Caveat Emptor Tag Should Hang on Every IPO Share
“The IPO of The Century”
On Thursday, 2 February 2012, Facebook announced that it was going to undertake what would amount to the biggest-ever stock market listing for a technology company. As it happens,I first heard of the news on Facebook – a sometime “friend” in my network, with whom I had irregular contact – mainly concerning his champagne importing business -posted on his wall a link to the Guardian’s live news feed covering the announcement. If my memory serves me right, back then my acquaintance described the Facebook IPO as a killer deal totally worth investing in and stated he’d gladly get a piece of that cake. For his sake I hope he abstained,since the “IPO of the century”tanked…badly.The shares issued on 17 May at the pre-float price of $38 took a downward ride and by September had lost more than half of their float value. Since then,Facebook has shown signs of hesitant recovery,with its share price generally climbing and closing at $31.30 on 10 January 2013. Despite the recent advances though, Facebook’s shares are almost 18 percent below their issue price, turning the Facebook IPO from the IPO of the century to the biggest float flop of 2012.
Do All Initial Public Offerings Lose Value?
Absolutely not, there are plenty of good performers out there – LinkedIn, Spirit Airlines, Guidewire and Zipcar all saw their share value rise after their initial public offerings. However it certainly does feel that recently we’ve been reading mainly about IPO flops,including the aforementioned Facebook IPO and other disappointments such as Zynga, Groupon and Prometheas.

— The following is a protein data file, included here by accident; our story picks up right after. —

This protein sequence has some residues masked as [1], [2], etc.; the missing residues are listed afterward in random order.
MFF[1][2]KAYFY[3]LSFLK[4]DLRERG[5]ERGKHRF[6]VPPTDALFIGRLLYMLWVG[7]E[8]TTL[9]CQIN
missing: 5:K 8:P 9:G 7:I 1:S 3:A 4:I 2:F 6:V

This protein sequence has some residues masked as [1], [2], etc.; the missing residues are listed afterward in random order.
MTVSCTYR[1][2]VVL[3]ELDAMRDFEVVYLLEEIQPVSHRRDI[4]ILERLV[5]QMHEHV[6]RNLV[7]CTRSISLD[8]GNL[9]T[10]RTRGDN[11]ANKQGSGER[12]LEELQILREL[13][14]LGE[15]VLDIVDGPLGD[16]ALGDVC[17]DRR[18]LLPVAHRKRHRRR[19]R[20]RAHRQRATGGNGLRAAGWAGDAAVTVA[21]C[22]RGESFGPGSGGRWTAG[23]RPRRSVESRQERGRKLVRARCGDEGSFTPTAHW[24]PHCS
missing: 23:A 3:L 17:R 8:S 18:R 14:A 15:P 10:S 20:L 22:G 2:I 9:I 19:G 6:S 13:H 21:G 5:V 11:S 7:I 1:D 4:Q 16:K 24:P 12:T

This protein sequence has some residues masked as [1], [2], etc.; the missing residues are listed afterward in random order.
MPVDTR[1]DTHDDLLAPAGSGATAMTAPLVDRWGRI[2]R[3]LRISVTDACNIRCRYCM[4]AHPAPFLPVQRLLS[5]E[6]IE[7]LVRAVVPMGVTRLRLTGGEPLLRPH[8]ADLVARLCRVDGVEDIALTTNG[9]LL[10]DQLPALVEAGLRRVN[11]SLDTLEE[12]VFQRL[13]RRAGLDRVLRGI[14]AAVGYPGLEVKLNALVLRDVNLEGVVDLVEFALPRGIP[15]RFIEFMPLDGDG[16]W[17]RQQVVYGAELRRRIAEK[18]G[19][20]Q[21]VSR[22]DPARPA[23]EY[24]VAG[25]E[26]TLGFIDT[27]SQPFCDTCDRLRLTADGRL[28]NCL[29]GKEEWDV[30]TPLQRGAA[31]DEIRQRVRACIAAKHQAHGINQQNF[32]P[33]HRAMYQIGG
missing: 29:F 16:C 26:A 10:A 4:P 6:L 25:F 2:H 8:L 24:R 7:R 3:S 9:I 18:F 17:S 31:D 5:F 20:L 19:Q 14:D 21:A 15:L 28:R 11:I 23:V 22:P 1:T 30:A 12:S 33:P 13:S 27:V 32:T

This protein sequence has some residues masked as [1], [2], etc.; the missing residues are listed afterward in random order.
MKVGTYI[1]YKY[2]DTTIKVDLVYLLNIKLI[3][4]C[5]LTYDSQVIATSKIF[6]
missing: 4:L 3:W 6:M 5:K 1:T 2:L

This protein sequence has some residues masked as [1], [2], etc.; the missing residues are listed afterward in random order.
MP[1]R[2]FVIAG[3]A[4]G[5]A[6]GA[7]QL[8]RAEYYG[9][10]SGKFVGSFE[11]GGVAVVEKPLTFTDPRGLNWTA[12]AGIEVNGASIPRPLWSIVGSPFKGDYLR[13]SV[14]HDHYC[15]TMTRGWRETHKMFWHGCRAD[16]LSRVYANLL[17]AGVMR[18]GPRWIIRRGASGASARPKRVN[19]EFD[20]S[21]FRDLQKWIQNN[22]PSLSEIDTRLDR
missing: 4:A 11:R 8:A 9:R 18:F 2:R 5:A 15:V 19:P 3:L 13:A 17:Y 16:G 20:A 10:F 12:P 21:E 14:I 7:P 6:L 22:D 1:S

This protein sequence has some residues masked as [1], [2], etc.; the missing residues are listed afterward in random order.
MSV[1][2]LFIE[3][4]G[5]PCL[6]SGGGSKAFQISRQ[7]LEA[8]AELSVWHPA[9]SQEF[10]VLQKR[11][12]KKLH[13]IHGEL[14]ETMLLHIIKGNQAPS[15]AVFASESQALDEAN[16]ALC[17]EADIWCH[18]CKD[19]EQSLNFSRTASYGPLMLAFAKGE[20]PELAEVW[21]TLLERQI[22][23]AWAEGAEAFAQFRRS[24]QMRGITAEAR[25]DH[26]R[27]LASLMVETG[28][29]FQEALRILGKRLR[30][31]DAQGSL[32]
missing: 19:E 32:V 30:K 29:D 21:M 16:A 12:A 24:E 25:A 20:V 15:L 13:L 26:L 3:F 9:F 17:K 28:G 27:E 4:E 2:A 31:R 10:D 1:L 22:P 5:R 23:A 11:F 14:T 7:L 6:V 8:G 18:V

To get a more general sense of how recent floats have performed,one can look at three major indices:
The Bloomberg Initial Public Offering Index (BIPO) is a capitalisation-weighted index, measuring the performance of US stocks during their first publicly traded year.
The Bloomberg Great Britain IPO Index (BEUIPOGB) does the same thing for stocks in the UK.
The FTSE Renaissance Global IPO Index (IPOSG) tracks activity in the global IPO market and incorporates a rolling two-year population of IPOs.
Using 13 January 2012 as a base date, the BIPO has advanced by 2.01 percent and currently sits at 2,1750.00 with a 52-week range of 1842.10-2500.83. In contrast, the BEUIPOGB shed 71.96 percent to 14.80 with a 52-week range of 13.75-63.46. The only substantial winner has been the IPOSG, which gained 19.76 percent and currently stands at 113.39 with a 52-week range of 91.27-113.80.